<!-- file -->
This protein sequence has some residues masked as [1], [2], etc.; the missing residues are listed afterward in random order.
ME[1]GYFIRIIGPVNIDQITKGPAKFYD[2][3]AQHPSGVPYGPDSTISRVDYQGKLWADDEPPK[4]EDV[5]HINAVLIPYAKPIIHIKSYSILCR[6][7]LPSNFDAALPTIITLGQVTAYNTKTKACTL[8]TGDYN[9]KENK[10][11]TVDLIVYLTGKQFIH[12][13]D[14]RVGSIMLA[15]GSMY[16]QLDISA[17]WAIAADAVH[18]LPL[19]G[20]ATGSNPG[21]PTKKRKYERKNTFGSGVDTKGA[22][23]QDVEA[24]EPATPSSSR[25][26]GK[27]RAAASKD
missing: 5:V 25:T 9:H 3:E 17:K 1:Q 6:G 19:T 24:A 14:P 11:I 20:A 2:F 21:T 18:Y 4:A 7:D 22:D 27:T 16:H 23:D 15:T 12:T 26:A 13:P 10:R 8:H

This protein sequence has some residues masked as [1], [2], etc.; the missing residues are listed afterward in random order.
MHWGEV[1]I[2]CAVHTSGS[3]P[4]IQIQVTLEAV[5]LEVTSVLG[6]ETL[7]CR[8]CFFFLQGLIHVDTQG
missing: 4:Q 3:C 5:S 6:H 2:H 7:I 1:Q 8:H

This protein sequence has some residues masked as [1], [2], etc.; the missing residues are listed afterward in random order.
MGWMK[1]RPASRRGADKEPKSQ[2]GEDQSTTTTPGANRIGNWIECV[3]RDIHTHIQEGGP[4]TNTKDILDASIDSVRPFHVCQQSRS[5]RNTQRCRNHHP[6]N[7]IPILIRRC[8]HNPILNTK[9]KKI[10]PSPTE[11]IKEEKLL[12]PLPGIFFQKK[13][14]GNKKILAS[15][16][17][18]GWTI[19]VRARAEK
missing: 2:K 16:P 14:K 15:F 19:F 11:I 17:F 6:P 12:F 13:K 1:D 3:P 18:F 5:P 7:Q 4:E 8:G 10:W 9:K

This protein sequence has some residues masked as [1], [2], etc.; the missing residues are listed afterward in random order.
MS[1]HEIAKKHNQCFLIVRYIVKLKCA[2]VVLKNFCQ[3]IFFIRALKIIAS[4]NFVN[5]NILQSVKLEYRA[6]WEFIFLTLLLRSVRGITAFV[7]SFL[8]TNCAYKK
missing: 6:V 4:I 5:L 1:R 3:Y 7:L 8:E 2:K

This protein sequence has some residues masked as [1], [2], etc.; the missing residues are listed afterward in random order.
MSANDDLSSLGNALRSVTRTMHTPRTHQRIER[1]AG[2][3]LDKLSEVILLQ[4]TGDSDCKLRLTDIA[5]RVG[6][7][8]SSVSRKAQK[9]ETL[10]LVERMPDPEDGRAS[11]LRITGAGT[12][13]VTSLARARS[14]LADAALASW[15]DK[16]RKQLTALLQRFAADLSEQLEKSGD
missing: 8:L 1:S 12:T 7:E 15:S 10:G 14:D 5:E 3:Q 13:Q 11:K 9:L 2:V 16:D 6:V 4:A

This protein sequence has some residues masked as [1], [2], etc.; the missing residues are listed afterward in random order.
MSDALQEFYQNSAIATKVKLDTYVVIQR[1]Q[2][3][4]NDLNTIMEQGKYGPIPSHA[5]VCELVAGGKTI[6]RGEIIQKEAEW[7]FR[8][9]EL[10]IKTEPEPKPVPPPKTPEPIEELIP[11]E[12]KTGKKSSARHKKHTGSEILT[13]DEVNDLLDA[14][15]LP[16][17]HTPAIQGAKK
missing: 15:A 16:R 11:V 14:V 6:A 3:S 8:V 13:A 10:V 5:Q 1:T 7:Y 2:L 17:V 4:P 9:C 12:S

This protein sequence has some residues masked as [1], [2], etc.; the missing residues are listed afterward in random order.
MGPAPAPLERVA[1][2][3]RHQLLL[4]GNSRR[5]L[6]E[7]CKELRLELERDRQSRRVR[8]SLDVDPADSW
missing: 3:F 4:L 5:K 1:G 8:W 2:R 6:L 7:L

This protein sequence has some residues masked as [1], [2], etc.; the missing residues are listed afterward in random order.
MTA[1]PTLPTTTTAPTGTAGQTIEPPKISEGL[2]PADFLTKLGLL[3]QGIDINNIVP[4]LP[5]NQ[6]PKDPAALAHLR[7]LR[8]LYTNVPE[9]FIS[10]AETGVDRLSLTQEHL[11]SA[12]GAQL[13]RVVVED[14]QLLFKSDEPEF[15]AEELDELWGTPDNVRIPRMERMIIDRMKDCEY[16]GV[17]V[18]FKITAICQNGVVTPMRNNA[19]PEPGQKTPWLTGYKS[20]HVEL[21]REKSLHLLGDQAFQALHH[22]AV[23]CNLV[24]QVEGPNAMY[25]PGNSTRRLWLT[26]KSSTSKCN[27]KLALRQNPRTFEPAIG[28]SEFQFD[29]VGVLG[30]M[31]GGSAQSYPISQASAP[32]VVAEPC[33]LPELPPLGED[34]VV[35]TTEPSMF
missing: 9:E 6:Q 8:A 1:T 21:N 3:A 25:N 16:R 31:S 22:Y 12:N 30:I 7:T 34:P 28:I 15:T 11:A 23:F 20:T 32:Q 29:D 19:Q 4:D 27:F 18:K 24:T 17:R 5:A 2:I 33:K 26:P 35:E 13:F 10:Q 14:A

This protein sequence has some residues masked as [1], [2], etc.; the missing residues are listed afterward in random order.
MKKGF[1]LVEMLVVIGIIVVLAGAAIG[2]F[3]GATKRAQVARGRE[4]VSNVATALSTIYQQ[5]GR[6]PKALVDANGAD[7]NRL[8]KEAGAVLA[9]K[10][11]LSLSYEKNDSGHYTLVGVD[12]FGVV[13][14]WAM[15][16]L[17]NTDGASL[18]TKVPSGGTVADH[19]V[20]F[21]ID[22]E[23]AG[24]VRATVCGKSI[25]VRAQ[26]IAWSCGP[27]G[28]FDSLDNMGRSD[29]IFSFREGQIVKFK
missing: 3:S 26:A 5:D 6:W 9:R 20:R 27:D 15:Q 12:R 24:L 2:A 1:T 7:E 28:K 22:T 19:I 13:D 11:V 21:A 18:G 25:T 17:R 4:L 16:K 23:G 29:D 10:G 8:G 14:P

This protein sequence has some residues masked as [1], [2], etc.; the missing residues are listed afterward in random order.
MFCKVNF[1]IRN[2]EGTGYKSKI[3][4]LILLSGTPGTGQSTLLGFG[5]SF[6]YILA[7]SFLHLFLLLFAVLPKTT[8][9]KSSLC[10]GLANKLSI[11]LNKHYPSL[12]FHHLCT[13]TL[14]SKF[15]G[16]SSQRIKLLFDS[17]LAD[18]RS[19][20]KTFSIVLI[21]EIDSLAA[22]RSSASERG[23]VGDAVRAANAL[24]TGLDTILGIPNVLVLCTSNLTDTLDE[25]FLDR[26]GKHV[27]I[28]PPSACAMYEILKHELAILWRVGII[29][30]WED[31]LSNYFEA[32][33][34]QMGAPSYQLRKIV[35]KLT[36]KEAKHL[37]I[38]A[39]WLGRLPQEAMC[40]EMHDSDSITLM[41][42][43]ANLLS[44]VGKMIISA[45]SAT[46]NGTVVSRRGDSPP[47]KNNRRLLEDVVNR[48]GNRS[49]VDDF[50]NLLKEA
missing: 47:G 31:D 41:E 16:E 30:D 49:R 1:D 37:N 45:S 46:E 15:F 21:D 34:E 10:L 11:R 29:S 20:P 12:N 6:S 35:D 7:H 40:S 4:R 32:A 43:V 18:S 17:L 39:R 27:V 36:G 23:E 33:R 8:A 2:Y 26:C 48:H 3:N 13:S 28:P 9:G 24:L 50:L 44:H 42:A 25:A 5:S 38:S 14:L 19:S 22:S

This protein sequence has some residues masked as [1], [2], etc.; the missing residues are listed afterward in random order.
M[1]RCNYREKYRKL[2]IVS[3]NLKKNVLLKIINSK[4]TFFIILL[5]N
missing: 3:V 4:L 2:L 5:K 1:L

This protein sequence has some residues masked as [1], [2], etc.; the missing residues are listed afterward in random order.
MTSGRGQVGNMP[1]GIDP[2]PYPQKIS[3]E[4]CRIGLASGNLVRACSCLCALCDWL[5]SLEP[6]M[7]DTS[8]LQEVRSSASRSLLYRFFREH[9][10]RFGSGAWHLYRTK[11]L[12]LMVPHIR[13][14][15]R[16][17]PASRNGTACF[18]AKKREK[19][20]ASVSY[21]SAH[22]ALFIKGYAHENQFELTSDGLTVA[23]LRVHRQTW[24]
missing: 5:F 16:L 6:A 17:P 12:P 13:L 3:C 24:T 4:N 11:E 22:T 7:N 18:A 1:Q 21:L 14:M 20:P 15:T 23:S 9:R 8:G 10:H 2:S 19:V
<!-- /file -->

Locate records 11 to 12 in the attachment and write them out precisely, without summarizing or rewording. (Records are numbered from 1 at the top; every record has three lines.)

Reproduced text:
This protein sequence has some residues masked as [1], [2], etc.; the missing residues are listed afterward in random order.
M[1]RCNYREKYRKL[2]IVS[3]NLKKNVLLKIINSK[4]TFFIILL[5]N
missing: 3:V 4:L 2:L 5:K 1:L

This protein sequence has some residues masked as [1], [2], etc.; the missing residues are listed afterward in random order.
MTSGRGQVGNMP[1]GIDP[2]PYPQKIS[3]E[4]CRIGLASGNLVRACSCLCALCDWL[5]SLEP[6]M[7]DTS[8]LQEVRSSASRSLLYRFFREH[9][10]RFGSGAWHLYRTK[11]L[12]LMVPHIR[13][14][15]R[16][17]PASRNGTACF[18]AKKREK[19][20]ASVSY[21]SAH[22]ALFIKGYAHENQFELTSDGLTVA[23]LRVHRQTW[24]
missing: 5:F 16:L 6:A 17:P 12:P 13:L 3:C 24:T 4:N 11:E 22:T 7:N 18:A 1:Q 21:L 14:M 20:P 15:T 23:S 9:R 8:G 10:H 2:S 19:V